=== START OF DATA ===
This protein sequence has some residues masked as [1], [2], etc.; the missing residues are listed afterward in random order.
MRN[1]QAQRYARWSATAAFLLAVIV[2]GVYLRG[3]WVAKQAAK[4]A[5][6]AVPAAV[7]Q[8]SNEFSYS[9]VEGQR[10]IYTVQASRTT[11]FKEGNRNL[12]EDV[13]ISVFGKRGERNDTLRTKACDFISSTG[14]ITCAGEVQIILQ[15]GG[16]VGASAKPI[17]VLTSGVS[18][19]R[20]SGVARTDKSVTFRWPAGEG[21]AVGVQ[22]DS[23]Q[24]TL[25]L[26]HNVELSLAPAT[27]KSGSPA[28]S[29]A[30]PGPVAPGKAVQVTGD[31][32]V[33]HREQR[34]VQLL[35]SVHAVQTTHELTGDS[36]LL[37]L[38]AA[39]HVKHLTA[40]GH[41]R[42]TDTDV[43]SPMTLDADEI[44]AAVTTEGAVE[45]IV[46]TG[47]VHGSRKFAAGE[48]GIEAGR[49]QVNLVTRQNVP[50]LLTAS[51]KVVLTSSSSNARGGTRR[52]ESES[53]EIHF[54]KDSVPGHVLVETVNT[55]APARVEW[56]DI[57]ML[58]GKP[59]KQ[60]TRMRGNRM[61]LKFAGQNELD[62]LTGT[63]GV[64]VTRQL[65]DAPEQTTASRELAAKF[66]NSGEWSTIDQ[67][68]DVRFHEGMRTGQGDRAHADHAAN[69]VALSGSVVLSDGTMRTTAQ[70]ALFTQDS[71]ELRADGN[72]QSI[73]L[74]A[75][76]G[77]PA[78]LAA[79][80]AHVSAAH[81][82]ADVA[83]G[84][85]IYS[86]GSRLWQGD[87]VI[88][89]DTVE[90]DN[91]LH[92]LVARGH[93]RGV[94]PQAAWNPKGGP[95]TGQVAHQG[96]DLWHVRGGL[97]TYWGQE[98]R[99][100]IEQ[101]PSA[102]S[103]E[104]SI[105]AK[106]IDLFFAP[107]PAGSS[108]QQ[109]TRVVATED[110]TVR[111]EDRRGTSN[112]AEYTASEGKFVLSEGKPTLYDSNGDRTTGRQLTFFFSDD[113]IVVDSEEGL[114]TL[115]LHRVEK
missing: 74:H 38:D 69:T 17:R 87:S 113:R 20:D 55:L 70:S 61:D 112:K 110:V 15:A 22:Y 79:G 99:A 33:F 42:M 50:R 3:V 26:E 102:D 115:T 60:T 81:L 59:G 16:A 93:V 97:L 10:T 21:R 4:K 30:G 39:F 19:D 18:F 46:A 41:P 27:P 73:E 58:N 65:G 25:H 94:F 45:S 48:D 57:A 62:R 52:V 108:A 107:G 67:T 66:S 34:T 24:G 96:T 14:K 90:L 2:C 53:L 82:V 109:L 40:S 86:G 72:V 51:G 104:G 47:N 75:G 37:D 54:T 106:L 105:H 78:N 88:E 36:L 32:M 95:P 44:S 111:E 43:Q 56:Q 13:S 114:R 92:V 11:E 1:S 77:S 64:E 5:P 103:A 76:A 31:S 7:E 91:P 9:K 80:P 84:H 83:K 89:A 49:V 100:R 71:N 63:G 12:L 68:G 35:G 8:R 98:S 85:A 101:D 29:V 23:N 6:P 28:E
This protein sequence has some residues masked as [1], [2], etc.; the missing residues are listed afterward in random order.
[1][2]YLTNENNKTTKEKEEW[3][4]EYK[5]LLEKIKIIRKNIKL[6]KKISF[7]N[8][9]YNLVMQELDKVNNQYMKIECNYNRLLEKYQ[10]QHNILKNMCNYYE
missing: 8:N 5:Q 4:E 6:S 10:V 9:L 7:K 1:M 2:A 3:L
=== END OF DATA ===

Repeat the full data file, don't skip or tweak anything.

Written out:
This protein sequence has some residues masked as [1], [2], etc.; the missing residues are listed afterward in random order.
MRN[1]QAQRYARWSATAAFLLAVIV[2]GVYLRG[3]WVAKQAAK[4]A[5][6]AVPAAV[7]Q[8]SNEFSYS[9]VEGQR[10]IYTVQASRTT[11]FKEGNRNL[12]EDV[13]ISVFGKRGERNDTLRTKACDFISSTG[14]ITCAGEVQIILQ[15]GG[16]VGASAKPI[17]VLTSGVS[18][19]R[20]SGVARTDKSVTFRWPAGEG[21]AVGVQ[22]DS[23]Q[24]TL[25]L[26]HNVELSLAPAT[27]KSGSPA[28]S[29]A[30]PGPVAPGKAVQVTGD[31][32]V[33]HREQR[34]VQLL[35]SVHAVQTTHELTGDS[36]LL[37]L[38]AA[39]HVKHLTA[40]GH[41]R[42]TDTDV[43]SPMTLDADEI[44]AAVTTEGAVE[45]IV[46]TG[47]VHGSRKFAAGE[48]GIEAGR[49]QVNLVTRQNVP[50]LLTAS[51]KVVLTSSSSNARGGTRR[52]ESES[53]EIHF[54]KDSVPGHVLVETVNT[55]APARVEW[56]DI[57]ML[58]GKP[59]KQ[60]TRMRGNRM[61]LKFAGQNELD[62]LTGT[63]GV[64]VTRQL[65]DAPEQTTASRELAAKF[66]NSGEWSTIDQ[67][68]DVRFHEGMRTGQGDRAHADHAAN[69]VALSGSVVLSDGTMRTTAQ[70]ALFTQDS[71]ELRADGN[72]QSI[73]L[74]A[75][76]G[77]PA[78]LAA[79][80]AHVSAAH[81][82]ADVA[83]G[84][85]IYS[86]GSRLWQGD[87]VI[88][89]DTVE[90]DN[91]LH[92]LVARGH[93]RGV[94]PQAAWNPKGGP[95]TGQVAHQG[96]DLWHVRGGL[97]TYWGQE[98]R[99][100]IEQ[101]PSA[102]S[103]E[104]SI[105]AK[106]IDLFFAP[107]PAGSS[108]QQ[109]TRVVATED[110]TVR[111]EDRRGTSN[112]AEYTASEGKFVLSEGKPTLYDSNGDRTTGRQLTFFFSDD[113]IVVDSEEGL[114]TL[115]LHRVEK
missing: 74:H 38:D 69:T 17:R 87:S 113:R 20:D 55:L 70:S 61:D 112:K 110:V 15:A 22:Y 79:G 99:A 33:F 42:M 50:R 3:V 26:E 102:D 115:T 60:T 81:L 59:G 16:A 93:V 97:L 10:T 21:R 4:K 30:G 39:F 19:D 18:F 46:A 41:P 27:P 73:E 58:N 65:G 25:H 94:F 45:S 48:D 57:A 62:R 52:V 108:A 107:G 67:T 66:S 34:T 24:G 96:T 14:K 90:L 2:C 53:L 82:V 109:L 40:S 86:G 72:V 51:G 104:G 47:N 75:G 37:D 54:T 106:L 105:H 78:N 88:E 36:L 32:M 95:P 44:S 111:E 43:Q 56:Q 13:S 114:R 92:V 11:E 1:S 77:S 64:E 5:P 103:A 76:A 31:S 7:E 91:P 9:K 80:P 84:H 83:K 89:A 49:V 100:R 71:N 63:G 12:L 68:G 35:G 8:R 98:S 85:A 101:D 29:V 23:N 6:P 28:E
This protein sequence has some residues masked as [1], [2], etc.; the missing residues are listed afterward in random order.
[1][2]YLTNENNKTTKEKEEW[3][4]EYK[5]LLEKIKIIRKNIKL[6]KKISF[7]N[8][9]YNLVMQELDKVNNQYMKIECNYNRLLEKYQ[10]QHNILKNMCNYYE
missing: 8:N 5:Q 4:E 6:S 10:V 9:L 7:K 1:M 2:A 3:L